Another program run under the auspices of HAMP is the Home Affordable Foreclosure Alternatives or HAFA which facilitates short sales and deeds-in-lieu of foreclosure as alternatives to foreclosure.  To date there have been 40,252 HAFA transactions completed, almost all short sales.  HAFA completions were largely accomplished with privately held loans (26,660); portfolio loans accounted for 10,994 HAFA transactions and GSEs loans for 2,600.

Modified loans are still performing better than is usually the case.  Even among the oldest of the modifications the serious delinquency rate is 33.5 percent after two full years.  The performance of the modifications has improved over time as can be seen in the table below.

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Chase, Wells Fargo Report Solid Profits, Credit Improvements in Mortgage Portfolios

Two of the nation’s largest banks came in with first quarter earnings above estimates today, due in part to improvements in their respective mortgage portfolios.  Wells Fargo reported record quarterly net income of $4.2 billion on revenue of $21.6 billion and JPMorgan Chase had net income of $5.4 billion on revenue of $27.4 billion. 

Wells Fargo’s revenue was up $1 billion from the fourth quarter of 2011, due the bank said to growth in noninterest income which was also up $1 billion to 10.7 billion driven by increases of $506 million in mortgage banking, $458 million in market sensitive revenue, and $181 million in trust and investment fees.

Mortgage banking noninterest income was $2.9 billion in revenue based on $129 billion of originations compared to $120 billion in the fourth quarter.  The company provided $430 million for mortgage loan repurchase losses compared with $404 million in the fourth quarter.  Net mortgage servicing rights (MSR) resulted in losses of $58 million compared to a $201 million gain in the previous quarter due to a reduction in the value of the MSRs from incorporating a higher discount rate.  The ratio of MSRs to related loans serviced for others was 77 basis points and the average note rate on the servicing portfolio was 5.05 percent.  The unclosed pipeline at the end of the quarter was $79 billion compared to $72 billion at the end of the fourth quarter.

The company had net charge offs during the quarter of $791 million in first mortgage loans and $763 million in junior mortgage liens, 1.39 percent and 3.62 percent of average loans respectively.  In the fourth quarter net charge offs for senior liens were $844 million (1.46 percent) and junior liens were $800 million (3.64 percent.)  Total non-performing assets at the end of the quarter totaled $26.6 billion, up from $26.0 billion and nonaccrual loans increased to $22.0 billion from $21.3 billion “with the increase exclusively tied to industry-wide supervisory guidance pertaining to the junior lien portfolio” in which 1.7 billion of performing junior liens with associated delinquent first liens were reclassified to nonaccrual status in the first quarter.  The bank said this had minimal financial impact as the expected loss content of these loans was already considered in the loan loss allowance.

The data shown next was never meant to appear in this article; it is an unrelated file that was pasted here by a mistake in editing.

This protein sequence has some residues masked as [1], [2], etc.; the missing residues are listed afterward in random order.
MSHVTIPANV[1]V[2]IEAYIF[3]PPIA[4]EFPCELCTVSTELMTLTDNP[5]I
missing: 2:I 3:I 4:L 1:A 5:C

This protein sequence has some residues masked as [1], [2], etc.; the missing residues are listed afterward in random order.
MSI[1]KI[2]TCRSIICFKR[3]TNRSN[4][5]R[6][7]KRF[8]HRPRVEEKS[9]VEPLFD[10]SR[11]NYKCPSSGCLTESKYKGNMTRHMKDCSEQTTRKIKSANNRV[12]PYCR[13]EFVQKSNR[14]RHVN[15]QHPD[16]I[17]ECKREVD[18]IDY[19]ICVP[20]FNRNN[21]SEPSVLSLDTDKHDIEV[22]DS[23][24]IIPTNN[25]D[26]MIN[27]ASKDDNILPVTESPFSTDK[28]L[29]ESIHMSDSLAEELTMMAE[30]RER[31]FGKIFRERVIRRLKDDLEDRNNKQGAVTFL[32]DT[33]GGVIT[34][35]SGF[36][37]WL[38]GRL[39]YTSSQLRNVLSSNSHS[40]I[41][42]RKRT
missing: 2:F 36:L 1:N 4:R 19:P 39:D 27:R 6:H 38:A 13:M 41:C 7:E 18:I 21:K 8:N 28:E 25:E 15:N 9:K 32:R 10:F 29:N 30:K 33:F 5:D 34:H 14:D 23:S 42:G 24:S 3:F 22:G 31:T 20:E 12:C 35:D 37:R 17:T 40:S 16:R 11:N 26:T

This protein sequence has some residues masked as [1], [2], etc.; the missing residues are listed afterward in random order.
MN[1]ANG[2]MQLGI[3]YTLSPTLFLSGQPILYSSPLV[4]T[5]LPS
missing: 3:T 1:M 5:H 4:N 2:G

Wells Fargo’s earnings equaled $0.75 per common share, up 11 percent from the prior quarter.  Bloomberg reported that analysts had expected earnings of $0.73 cents.  The bank also announced it would be increasing its quarterly common stock dividend to $0.22 per share effective with the first quarter.   

Chase’s first quarter net income of $5.38 billion was down from the record $5.56 billion it earned a year earlier.  Income per share however was up to $1.31 per share from $1.28 a year earlier when there were more shares outstanding.  According to Bloomberg, analysts were expecting earnings of $1.17 per share.

Chase reported that its first quarter results included $1.8 billion in pretax benefits from reduced loan loss reserves related to mortgages and credit cards.  The company also reported $1.1 billion pretax benefit from the Washington Mutual bankruptcy settlement and $2.5 billion in pretax expenses for additional litigation reserves primarily related to mortgage-related matters.

Chase’s real estate portfolio generated net income of $518 million compared to a net loss of $162 million a year earlier, primarily from improving credit trends reflected in the provision for credit losses.  Net revenue was 1.1 billion, down 7 percent from the previous year because of a decline in net interest income from lower loan balances due to portfolio runoff.

The provision for credit losses reflected a benefit of $192 million compared to 2.2 billion a year earlier reflecting lower charge-offs and a $1 billion reduction in loan loss allowances as delinquency trends improved. 

Home equity net charge-offs were $542 million (2.85 percent net charge-off rate) compared with $720 million (3.36 net charge-off rate) in Q1 2011.  Subprime mortgage net charge-offs were down to $130 million (5.51 percent) from $186 million (6.8 percent); prime mortgage charge-offs including option ARMS were $131 million (1.21 percent) compared with $151 million (1.32 percent). 

Nonaccrual loans totaled $7.0 billion, unchanged from a year earlier and up from $5.9 billion in the fourth quarter due to the reporting of $1.6 billion in performing junior liens as non-accruing under the same supervisory guidance that impacted Wells Fargo.

There was net income of $461 million from mortgage production and servicing compared to a net loss of $1.1 billion a year earlier.  Mortgage production generated $1.6 billion in revenue, an 80 percent increase from the prior year, partly from the impact of the Home Affordable Refinance Programs (HARP).  Production expenses increased $149 million to $573 million reflecting higher volumes and a “strategic shift” to the Retail channel including branches where origination costs and margins are traditionally higher.    Repurchase losses were down from $420 million to $302 million. 

Mortgage servicing related revenue was $1.2 billion, down 5 percent from the previous year because of fewer third party loans serviced and expense declined by $175 million to $1.2 billion.  Servicing had a pretax loss of $160 million compared to a loss of $1.9 billion a year earlier.